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    ABSTRACT: The conserved Bub1/Bub3 complex is recruited to the kinetochore region of mitotic chromosomes, where it initiates spindle checkpoint signaling and promotes chromosome alignment. Here we show that, in contrast to the expectation for a checkpoint pathway component, the BUB-1/BUB-3 complex promotes timely anaphase onset in Caenorhabditis elegans embryos. This activity of BUB-1/BUB-3 was independent of spindle checkpoint signaling but required kinetochore localization. BUB-1/BUB-3 inhibition equivalently delayed separase activation and other events occurring during mitotic exit. The anaphase promotion function required BUB-1's kinase domain, but not its kinase activity, and this function was independent of the role of BUB-1/BUB-3 in chromosome alignment. These results reveal an unexpected role for the BUB-1/BUB-3 complex in promoting anaphase onset that is distinct from its well-studied functions in checkpoint signaling and chromosome alignment, and suggest a new mechanism contributing to the coordination of the metaphase-to-anaphase transition. © 2015 Kim et al.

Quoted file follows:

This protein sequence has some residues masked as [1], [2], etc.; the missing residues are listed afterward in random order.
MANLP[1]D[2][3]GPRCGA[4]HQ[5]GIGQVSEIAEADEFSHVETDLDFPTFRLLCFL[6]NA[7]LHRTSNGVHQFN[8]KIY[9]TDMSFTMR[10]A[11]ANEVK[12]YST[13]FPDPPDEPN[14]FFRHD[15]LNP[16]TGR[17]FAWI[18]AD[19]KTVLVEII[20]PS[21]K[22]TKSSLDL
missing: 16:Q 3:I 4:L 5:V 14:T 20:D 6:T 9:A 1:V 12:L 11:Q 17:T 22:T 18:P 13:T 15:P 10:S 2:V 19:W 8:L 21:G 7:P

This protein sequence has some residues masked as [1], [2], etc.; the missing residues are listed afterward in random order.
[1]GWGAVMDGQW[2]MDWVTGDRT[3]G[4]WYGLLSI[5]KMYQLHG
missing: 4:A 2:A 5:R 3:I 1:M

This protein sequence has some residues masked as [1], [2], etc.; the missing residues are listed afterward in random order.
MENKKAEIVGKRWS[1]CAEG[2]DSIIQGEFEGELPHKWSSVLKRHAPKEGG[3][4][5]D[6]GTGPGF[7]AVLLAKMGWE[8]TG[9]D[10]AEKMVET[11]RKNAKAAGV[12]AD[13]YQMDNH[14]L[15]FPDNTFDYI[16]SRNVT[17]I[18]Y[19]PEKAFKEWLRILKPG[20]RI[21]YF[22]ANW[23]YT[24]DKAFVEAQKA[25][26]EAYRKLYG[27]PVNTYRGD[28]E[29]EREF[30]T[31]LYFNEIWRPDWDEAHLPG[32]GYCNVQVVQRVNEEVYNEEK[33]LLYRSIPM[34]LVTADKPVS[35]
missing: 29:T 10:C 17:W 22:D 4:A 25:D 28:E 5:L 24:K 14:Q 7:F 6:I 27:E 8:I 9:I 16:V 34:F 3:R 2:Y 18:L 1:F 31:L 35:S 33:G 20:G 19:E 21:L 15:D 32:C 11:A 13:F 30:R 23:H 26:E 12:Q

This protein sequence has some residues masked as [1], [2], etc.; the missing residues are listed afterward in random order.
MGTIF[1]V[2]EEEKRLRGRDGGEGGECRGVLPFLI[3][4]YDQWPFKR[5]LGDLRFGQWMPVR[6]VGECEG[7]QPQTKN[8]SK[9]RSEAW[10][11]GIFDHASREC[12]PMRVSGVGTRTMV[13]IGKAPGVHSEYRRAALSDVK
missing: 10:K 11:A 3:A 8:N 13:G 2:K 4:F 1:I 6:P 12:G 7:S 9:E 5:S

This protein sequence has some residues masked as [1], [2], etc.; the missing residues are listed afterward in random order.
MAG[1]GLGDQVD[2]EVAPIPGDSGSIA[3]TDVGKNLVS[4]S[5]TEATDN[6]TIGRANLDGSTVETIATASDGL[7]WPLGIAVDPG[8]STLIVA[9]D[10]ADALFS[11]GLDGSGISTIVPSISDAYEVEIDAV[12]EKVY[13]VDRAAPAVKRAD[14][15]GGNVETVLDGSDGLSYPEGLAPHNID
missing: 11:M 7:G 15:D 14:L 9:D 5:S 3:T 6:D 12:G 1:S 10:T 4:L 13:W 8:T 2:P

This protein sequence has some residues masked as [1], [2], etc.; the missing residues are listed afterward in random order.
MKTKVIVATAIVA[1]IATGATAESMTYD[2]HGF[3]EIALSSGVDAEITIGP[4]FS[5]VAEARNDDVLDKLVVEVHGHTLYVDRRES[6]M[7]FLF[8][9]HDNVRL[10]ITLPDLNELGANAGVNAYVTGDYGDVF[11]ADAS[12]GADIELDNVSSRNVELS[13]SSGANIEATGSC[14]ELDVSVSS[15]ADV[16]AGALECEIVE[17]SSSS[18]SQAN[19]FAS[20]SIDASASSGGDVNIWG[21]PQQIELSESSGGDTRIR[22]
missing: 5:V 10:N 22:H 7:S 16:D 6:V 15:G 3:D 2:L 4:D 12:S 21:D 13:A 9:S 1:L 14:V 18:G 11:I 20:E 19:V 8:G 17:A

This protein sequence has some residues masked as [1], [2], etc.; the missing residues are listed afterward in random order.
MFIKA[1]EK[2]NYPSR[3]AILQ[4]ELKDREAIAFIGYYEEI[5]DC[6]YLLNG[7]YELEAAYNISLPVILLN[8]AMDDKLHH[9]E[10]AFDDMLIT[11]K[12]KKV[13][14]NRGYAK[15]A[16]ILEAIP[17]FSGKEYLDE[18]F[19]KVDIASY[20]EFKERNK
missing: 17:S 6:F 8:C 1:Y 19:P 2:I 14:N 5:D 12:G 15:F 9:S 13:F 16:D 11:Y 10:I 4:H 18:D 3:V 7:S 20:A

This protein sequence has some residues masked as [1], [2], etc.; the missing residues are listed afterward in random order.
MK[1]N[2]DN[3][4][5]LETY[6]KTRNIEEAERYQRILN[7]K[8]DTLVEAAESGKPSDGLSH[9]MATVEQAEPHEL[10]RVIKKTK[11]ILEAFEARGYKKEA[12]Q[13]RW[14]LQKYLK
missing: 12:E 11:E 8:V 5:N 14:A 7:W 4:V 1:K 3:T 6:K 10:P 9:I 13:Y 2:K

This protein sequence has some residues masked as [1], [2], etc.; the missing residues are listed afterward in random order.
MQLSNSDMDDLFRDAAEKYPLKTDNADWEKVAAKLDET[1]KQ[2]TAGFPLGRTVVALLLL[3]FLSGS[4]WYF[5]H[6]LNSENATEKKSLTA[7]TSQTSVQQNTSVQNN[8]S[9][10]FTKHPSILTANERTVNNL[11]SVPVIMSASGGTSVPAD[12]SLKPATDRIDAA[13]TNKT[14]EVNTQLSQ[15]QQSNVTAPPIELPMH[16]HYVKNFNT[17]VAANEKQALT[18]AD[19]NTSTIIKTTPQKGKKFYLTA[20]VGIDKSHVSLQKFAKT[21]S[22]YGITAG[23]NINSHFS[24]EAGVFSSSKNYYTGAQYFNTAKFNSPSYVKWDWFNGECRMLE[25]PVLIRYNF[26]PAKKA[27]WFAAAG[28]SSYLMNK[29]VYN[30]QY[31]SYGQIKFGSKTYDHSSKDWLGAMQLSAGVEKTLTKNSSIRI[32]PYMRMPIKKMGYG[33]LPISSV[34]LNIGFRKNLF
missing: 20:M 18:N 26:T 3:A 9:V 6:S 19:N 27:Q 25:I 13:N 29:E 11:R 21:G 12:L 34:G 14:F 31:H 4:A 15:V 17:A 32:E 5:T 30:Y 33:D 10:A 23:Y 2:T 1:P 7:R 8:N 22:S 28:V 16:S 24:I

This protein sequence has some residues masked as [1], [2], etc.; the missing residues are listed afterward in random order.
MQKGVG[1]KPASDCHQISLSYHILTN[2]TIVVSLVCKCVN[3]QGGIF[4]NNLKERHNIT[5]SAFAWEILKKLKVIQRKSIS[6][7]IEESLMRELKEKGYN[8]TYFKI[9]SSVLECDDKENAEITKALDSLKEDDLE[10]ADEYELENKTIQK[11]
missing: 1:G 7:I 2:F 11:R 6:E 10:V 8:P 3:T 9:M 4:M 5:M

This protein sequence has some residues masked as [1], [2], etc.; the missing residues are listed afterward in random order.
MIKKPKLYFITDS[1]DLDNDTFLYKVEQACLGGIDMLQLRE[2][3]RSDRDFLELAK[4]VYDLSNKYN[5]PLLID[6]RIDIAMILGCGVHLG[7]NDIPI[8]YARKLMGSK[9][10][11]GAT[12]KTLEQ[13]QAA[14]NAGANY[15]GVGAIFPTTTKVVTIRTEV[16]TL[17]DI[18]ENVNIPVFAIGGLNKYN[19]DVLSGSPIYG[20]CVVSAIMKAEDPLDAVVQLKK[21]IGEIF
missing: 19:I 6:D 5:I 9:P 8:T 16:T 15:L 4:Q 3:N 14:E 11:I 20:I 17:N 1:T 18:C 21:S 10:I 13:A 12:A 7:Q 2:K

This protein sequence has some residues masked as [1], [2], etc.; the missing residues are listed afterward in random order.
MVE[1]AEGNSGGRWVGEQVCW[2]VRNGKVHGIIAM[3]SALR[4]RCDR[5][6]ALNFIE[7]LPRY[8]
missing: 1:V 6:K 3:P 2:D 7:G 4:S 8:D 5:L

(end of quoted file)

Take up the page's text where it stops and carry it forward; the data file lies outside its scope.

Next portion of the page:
Preview · Article · May 2015 · The Journal of Cell Biology
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    • "However, in mouse eggs the target of PP2A is Emi2, in order to maintain its interaction and inhibition of the APC/C (Wu et al., 2007), and so could not operate in ascidian eggs in which Emi2 is absent. It has been reported that cdc20 dephosphorylation is necessary before it can activate the APC/C in HeLa cells (Yudkovsky et al., 2000) and more recently in Xenopus egg extracts (Labit et al., 2012), and that cdc20 is a substrate of MAPK in Xenopus (Chung and Chen, 2003). We therefore propose a mechanism (Fig. 5) whereby in the absence of Emi2, the Mos/MAPK pathway mediates meiotic arrest in ascidian eggs. "